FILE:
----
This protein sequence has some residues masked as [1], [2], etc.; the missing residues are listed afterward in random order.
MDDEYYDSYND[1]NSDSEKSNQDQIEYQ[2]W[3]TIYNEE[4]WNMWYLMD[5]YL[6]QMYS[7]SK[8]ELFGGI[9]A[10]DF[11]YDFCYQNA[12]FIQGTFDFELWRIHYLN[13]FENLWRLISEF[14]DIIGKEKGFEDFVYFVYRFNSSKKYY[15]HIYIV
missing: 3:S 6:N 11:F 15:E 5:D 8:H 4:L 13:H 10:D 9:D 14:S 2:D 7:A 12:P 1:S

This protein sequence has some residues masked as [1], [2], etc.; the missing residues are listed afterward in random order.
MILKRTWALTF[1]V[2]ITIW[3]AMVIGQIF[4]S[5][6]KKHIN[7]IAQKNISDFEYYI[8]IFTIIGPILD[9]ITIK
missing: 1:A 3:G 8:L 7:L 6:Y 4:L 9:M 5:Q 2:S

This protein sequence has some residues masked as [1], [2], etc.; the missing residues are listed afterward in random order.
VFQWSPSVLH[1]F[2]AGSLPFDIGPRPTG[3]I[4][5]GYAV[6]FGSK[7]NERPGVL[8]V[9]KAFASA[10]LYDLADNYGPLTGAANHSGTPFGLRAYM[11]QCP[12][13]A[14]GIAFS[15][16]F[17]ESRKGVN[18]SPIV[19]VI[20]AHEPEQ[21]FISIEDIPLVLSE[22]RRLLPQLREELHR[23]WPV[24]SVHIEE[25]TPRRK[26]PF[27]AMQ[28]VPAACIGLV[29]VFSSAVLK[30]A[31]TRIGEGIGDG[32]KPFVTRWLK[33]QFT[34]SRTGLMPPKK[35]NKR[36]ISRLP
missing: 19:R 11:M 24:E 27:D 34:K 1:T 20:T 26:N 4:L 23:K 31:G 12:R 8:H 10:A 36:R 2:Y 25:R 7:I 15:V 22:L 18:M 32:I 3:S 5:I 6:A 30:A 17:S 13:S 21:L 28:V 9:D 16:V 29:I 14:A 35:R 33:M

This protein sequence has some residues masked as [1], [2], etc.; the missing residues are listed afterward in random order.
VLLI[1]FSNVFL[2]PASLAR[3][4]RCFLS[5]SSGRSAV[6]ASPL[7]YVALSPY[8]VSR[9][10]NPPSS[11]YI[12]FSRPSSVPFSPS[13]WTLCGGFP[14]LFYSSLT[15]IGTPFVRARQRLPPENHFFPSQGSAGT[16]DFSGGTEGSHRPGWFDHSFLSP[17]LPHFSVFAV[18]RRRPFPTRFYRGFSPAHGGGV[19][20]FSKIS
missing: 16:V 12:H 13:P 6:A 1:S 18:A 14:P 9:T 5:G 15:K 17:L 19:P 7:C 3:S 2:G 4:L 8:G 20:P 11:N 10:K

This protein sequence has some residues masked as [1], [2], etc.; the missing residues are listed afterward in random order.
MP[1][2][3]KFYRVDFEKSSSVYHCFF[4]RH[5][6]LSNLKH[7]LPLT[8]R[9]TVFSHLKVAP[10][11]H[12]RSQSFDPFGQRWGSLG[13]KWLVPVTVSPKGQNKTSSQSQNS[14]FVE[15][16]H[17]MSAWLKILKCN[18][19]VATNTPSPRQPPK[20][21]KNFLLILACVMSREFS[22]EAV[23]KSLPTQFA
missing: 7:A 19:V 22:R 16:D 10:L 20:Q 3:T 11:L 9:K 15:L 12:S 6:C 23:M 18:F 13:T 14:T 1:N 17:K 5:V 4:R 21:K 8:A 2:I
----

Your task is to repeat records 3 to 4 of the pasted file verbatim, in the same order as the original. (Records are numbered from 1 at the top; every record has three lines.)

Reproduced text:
This protein sequence has some residues masked as [1], [2], etc.; the missing residues are listed afterward in random order.
VFQWSPSVLH[1]F[2]AGSLPFDIGPRPTG[3]I[4][5]GYAV[6]FGSK[7]NERPGVL[8]V[9]KAFASA[10]LYDLADNYGPLTGAANHSGTPFGLRAYM[11]QCP[12][13]A[14]GIAFS[15][16]F[17]ESRKGVN[18]SPIV[19]VI[20]AHEPEQ[21]FISIEDIPLVLSE[22]RRLLPQLREELHR[23]WPV[24]SVHIEE[25]TPRRK[26]PF[27]AMQ[28]VPAACIGLV[29]VFSSAVLK[30]A[31]TRIGEGIGDG[32]KPFVTRWLK[33]QFT[34]SRTGLMPPKK[35]NKR[36]ISRLP
missing: 19:R 11:M 24:E 27:D 34:K 1:T 20:T 26:N 4:L 23:K 31:G 12:R 8:H 10:A 36:R 2:Y 25:R 7:I 15:V 22:L 18:M 32:I 3:S 5:I 6:A 30:A 17:S 13:S 21:L 28:V 9:D 16:V 29:I 14:A 35:R 33:M

This protein sequence has some residues masked as [1], [2], etc.; the missing residues are listed afterward in random order.
VLLI[1]FSNVFL[2]PASLAR[3][4]RCFLS[5]SSGRSAV[6]ASPL[7]YVALSPY[8]VSR[9][10]NPPSS[11]YI[12]FSRPSSVPFSPS[13]WTLCGGFP[14]LFYSSLT[15]IGTPFVRARQRLPPENHFFPSQGSAGT[16]DFSGGTEGSHRPGWFDHSFLSP[17]LPHFSVFAV[18]RRRPFPTRFYRGFSPAHGGGV[19][20]FSKIS
missing: 16:V 12:H 13:P 6:A 1:S 18:A 14:P 9:T 5:G 15:K 17:L 19:P 7:C 3:S 2:G 4:L 8:G 20:P 11:N 10:K